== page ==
Miss Drewitt shook her head. “He can never come here again,” she said, with great determination. “He has insulted you, and if you were not the best-natured man in the world you would be as angry about it as I am.”
The captain smoked in silence.
“And his father and those other two men will come back with your treasure,” continued Prudence, after waiting for some time for him to speak. “And, so far as I can see, you won’t even be able to prosecute them for it.”
“I sha’n’t do anything,” said Captain Bowers, impatiently, as he rose and knocked out his half-smoked pipe, “and I never want to hear another word about that treasure as long as I live. I’m tired of it. It has caused more mischief and unpleasantness than—than it is worth. They are welcome to it for me.”
[Illustration: “’I never want to hear another word about that treasure as long as I live.’”]
Mr. Chalk’s foot had scarcely touched the deck of the schooner when Mr. Tredgold seized him by the arm and, whispering indistinctly in his ear, hurried him below.
“Get your arms out of the cabin as quick as you can,” he said, sharply. “Then follow me up on deck.”
Mr. Chalk, trembling violently, tried to speak, but in vain. A horrid clanking noise sounded overhead, and with the desperation of terror he turned into the new cabin and, collecting his weapons, began with frantic haste to load them. Then he dropped his rifle and sprang forward with a loud cry as he heard the door close smartly and the key turn in the lock.
He stood gazing stupidly at the door and listening to the noise overhead. The clanking ceased, and was succeeded by a rush of heavy feet, above which he heard Captain Brisket shouting hoarsely. He threw a despairing glance around his prison, and then looked up at the skylight. It was not big enough to crawl through, but he saw that by standing on the table he could get his head out. No less clearly he saw how easy it would be for a mutineer to hit it.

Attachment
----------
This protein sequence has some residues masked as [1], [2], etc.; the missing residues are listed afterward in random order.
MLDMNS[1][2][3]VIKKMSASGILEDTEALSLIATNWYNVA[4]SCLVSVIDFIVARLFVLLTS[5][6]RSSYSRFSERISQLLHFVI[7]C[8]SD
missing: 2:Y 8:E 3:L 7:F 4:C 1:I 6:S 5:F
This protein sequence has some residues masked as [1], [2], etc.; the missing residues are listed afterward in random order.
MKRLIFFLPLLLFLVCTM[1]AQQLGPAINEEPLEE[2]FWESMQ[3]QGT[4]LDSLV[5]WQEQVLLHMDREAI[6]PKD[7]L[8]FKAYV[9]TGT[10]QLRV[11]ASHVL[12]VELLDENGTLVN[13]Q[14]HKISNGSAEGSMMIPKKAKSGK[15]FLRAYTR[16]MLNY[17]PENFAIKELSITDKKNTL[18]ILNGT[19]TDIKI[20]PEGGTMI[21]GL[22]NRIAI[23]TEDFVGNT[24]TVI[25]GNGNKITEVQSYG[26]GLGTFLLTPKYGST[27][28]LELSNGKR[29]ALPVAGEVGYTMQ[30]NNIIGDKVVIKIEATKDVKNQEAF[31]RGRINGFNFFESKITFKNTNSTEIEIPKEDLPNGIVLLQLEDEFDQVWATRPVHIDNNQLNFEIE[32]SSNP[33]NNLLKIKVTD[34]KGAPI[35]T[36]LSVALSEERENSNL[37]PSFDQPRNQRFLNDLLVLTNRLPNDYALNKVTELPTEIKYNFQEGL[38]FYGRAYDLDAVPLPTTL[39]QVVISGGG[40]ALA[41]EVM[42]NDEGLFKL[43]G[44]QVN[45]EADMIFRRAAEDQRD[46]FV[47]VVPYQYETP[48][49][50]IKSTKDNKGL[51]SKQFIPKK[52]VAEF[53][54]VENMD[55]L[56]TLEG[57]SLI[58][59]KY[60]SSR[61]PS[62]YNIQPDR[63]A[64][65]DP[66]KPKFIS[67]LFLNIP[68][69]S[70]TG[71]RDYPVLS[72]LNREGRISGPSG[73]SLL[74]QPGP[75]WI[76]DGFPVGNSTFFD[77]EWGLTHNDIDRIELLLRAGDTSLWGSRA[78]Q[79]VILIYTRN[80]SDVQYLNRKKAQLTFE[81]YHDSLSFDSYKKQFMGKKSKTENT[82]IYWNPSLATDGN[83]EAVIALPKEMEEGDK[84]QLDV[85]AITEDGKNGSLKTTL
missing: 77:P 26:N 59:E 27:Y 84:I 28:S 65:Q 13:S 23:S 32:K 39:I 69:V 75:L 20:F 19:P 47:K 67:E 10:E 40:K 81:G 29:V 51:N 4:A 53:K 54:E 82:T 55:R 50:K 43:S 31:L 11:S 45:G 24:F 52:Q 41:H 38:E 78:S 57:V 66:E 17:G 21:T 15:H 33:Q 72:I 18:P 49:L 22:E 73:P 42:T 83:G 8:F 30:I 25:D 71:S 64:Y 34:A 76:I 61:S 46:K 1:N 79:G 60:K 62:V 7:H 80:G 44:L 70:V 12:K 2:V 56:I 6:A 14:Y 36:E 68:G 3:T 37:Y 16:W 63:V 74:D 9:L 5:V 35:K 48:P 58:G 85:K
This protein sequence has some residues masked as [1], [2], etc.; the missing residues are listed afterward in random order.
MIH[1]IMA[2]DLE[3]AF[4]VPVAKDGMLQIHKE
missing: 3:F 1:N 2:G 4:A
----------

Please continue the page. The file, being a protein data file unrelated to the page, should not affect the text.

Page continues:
Huddled up in a corner of the cabin he tried to think. Tredgold and Stobell were strangely silent, and even the voice of Brisket had ceased. The suspense became unbearable. Then suddenly a faint creaking and straining of timbers apprised him of the fact that the Fair Emily was under way.
He sprang to his feet and beat heavily upon the door, but it was of stout wood and opened inwards. Then a bright idea, the result of reading sensational fiction, occurred to him, and raising his rifle to his shoulder he aimed at the lock and pulled the trigger.
The noise of the explosion in the small cabin was deafening, but, loud as it was, it failed to drown a cry of alarm outside. The sound of heavy feet and of two or three bodies struggling for precedence up the companion-ladder followed, and Mr. Chalk, still holding his smoking rifle and regarding a splintered hole in the centre of the panel, wondered whether he had hit anybody. He slipped in a fresh cartridge and, becoming conscious of a partial darkening of the skylight, aimed hastily at a face which appeared there. The face, which bore a strong resemblance to that of Mr. Stobell, disappeared with great suddenness.